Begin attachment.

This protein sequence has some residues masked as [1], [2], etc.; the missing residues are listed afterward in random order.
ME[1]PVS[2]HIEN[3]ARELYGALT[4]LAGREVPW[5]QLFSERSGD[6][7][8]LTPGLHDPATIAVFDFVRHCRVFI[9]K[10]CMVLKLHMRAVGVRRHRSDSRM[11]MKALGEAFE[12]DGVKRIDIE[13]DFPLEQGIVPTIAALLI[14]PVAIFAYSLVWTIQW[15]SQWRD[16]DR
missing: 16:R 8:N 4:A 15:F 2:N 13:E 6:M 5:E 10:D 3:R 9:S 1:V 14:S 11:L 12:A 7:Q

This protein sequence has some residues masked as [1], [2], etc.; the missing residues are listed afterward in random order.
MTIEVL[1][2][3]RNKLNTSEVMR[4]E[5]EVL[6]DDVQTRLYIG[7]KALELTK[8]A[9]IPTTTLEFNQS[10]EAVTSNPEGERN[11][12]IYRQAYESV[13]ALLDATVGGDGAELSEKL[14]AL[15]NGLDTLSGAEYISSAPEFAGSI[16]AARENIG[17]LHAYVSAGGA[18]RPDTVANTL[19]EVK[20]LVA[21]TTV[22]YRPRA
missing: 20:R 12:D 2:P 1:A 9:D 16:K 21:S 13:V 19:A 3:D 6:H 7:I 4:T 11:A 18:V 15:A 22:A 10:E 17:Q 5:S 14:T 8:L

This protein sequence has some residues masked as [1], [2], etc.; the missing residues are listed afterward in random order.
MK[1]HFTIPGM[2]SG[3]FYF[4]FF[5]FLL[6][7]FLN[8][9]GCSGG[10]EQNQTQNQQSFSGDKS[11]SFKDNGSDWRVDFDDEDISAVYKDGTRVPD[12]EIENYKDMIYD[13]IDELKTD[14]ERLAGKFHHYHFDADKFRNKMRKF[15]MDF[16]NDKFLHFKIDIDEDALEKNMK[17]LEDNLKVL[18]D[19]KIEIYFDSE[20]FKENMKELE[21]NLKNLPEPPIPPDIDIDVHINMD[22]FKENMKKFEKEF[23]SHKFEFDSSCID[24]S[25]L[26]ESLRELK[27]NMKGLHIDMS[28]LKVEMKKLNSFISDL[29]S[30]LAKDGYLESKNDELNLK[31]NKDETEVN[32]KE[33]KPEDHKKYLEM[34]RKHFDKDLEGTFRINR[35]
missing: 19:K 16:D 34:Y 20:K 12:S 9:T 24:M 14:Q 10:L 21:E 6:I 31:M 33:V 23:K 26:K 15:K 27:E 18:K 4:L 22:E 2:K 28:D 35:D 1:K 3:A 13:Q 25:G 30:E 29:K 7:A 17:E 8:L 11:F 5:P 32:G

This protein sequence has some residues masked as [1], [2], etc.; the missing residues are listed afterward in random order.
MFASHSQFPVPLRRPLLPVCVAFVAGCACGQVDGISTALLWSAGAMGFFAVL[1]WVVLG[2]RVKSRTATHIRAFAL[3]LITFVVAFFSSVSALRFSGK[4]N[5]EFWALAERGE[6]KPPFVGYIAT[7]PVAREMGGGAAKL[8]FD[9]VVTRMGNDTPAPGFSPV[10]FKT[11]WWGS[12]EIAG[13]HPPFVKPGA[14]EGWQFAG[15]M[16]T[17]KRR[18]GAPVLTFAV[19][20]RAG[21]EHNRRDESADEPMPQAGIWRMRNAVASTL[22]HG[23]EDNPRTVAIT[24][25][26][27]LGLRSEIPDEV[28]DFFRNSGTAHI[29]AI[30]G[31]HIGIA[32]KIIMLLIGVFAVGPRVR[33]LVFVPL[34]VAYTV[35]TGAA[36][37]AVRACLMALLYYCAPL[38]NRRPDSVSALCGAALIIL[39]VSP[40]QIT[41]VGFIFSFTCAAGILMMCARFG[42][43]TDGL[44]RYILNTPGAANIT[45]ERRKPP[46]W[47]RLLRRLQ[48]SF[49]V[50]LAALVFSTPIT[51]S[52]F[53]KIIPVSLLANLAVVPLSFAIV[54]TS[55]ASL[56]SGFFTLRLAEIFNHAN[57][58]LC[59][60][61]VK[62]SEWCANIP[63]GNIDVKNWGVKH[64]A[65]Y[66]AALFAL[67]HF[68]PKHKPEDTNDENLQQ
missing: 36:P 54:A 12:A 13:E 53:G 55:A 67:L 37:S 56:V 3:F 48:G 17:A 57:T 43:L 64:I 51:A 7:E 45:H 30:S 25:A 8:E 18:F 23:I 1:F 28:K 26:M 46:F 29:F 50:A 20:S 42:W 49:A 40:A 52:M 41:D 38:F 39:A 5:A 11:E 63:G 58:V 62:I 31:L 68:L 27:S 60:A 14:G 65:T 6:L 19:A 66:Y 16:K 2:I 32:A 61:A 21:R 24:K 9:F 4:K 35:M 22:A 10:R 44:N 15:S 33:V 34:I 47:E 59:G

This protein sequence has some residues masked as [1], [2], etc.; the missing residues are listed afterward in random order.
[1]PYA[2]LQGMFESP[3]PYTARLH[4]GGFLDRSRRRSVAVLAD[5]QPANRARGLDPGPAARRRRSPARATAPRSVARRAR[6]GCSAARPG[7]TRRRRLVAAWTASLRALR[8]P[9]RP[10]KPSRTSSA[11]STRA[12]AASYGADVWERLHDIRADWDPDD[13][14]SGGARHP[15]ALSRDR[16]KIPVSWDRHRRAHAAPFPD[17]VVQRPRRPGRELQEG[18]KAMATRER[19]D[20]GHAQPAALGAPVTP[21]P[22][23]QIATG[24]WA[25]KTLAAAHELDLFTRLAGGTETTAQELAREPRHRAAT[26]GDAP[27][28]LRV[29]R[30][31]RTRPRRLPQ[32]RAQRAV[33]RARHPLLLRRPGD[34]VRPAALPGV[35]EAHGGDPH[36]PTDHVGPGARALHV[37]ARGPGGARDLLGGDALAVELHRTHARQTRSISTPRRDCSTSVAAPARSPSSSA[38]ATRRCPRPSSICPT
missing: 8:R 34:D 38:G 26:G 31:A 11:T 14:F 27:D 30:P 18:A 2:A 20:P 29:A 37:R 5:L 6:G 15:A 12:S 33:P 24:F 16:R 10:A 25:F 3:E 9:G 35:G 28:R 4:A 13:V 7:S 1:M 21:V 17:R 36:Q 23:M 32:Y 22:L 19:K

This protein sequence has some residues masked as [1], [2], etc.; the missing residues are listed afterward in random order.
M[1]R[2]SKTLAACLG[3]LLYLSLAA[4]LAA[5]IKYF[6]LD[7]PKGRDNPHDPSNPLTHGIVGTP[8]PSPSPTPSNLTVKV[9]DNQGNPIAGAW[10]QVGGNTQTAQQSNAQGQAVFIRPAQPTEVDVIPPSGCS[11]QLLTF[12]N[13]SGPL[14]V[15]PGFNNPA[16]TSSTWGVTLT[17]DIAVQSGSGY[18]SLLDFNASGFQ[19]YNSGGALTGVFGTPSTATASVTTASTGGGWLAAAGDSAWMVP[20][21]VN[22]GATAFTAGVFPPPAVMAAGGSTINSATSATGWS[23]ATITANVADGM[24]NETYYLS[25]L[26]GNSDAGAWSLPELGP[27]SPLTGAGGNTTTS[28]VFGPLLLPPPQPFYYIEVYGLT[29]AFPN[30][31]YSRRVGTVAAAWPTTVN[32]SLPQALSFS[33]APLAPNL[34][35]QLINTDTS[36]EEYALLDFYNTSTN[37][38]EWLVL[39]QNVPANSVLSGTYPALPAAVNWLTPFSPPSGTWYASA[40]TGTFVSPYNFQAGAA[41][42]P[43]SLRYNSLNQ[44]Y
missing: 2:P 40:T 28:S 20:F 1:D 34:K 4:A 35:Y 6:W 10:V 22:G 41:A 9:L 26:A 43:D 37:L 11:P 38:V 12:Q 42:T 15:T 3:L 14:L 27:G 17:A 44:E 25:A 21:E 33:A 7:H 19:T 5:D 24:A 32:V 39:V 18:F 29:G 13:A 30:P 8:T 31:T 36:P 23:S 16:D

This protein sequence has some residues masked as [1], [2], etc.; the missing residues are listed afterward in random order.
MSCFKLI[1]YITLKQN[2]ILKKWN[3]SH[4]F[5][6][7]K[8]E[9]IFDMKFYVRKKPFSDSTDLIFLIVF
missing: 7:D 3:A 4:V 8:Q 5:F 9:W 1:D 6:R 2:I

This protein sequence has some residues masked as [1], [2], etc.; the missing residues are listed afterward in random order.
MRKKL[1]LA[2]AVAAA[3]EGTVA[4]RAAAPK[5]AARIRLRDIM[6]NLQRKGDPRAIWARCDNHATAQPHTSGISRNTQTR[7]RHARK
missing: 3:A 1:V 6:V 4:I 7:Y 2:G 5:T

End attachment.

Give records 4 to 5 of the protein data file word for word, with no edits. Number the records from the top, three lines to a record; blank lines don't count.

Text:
This protein sequence has some residues masked as [1], [2], etc.; the missing residues are listed afterward in random order.
MFASHSQFPVPLRRPLLPVCVAFVAGCACGQVDGISTALLWSAGAMGFFAVL[1]WVVLG[2]RVKSRTATHIRAFAL[3]LITFVVAFFSSVSALRFSGK[4]N[5]EFWALAERGE[6]KPPFVGYIAT[7]PVAREMGGGAAKL[8]FD[9]VVTRMGNDTPAPGFSPV[10]FKT[11]WWGS[12]EIAG[13]HPPFVKPGA[14]EGWQFAG[15]M[16]T[17]KRR[18]GAPVLTFAV[19][20]RAG[21]EHNRRDESADEPMPQAGIWRMRNAVASTL[22]HG[23]EDNPRTVAIT[24][25][26][27]LGLRSEIPDEV[28]DFFRNSGTAHI[29]AI[30]G[31]HIGIA[32]KIIMLLIGVFAVGPRVR[33]LVFVPL[34]VAYTV[35]TGAA[36][37]AVRACLMALLYYCAPL[38]NRRPDSVSALCGAALIIL[39]VSP[40]QIT[41]VGFIFSFTCAAGILMMCARFG[42][43]TDGL[44]RYILNTPGAANIT[45]ERRKPP[46]W[47]RLLRRLQ[48]SF[49]V[50]LAALVFSTPIT[51]S[52]F[53]KIIPVSLLANLAVVPLSFAIV[54]TS[55]ASL[56]SGFFTLRLAEIFNHAN[57][58]LC[59][60][61]VK[62]SEWCANIP[63]GNIDVKNWGVKH[64]A[65]Y[66]AALFAL[67]HF[68]PKHKPEDTNDENLQQ
missing: 36:P 54:A 12:A 13:E 53:G 55:A 67:L 37:S 56:V 3:F 48:G 17:A 57:T 43:L 64:I 51:A 7:E 45:H 30:S 25:A 8:E 18:F 23:I 1:F 28:K 26:M 46:F 29:F 50:A 20:S 42:W 49:A 40:A 52:M 41:D 38:F 39:A 5:A 11:E 63:G 58:V 62:I 31:L 68:L 27:S 60:A 14:G 65:T 6:L 19:A 66:Y 16:K 2:I 32:A 61:A 21:R 24:K 9:F 4:K 35:M 22:A 10:R 44:N 15:S 33:V 34:I 47:E 59:G

This protein sequence has some residues masked as [1], [2], etc.; the missing residues are listed afterward in random order.
[1]PYA[2]LQGMFESP[3]PYTARLH[4]GGFLDRSRRRSVAVLAD[5]QPANRARGLDPGPAARRRRSPARATAPRSVARRAR[6]GCSAARPG[7]TRRRRLVAAWTASLRALR[8]P[9]RP[10]KPSRTSSA[11]STRA[12]AASYGADVWERLHDIRADWDPDD[13][14]SGGARHP[15]ALSRDR[16]KIPVSWDRHRRAHAAPFPD[17]VVQRPRRPGRELQEG[18]KAMATRER[19]D[20]GHAQPAALGAPVTP[21]P[22][23]QIATG[24]WA[25]KTLAAAHELDLFTRLAGGTETTAQELAREPRHRAAT[26]GDAP[27][28]LRV[29]R[30][31]RTRPRRLPQ[32]RAQRAV[33]RARHPLLLRRPGD[34]VRPAALPGV[35]EAHGGDPH[36]PTDHVGPGARALHV[37]ARGPGGARDLLGGDALAVELHRTHARQTRSISTPRRDCSTSVAAPARSPSSSA[38]ATRRCPRPSSICPT
missing: 8:R 34:D 38:G 26:G 31:A 11:T 14:F 27:D 30:P 18:A 2:A 20:P 29:A 37:R 5:L 6:G 15:A 12:S 33:P 24:F 16:R 10:A 25:F 3:E 9:G 35:G 28:R 4:A 13:V 7:S 1:M 21:V 17:R 36:Q 23:M 32:Y 22:L 19:K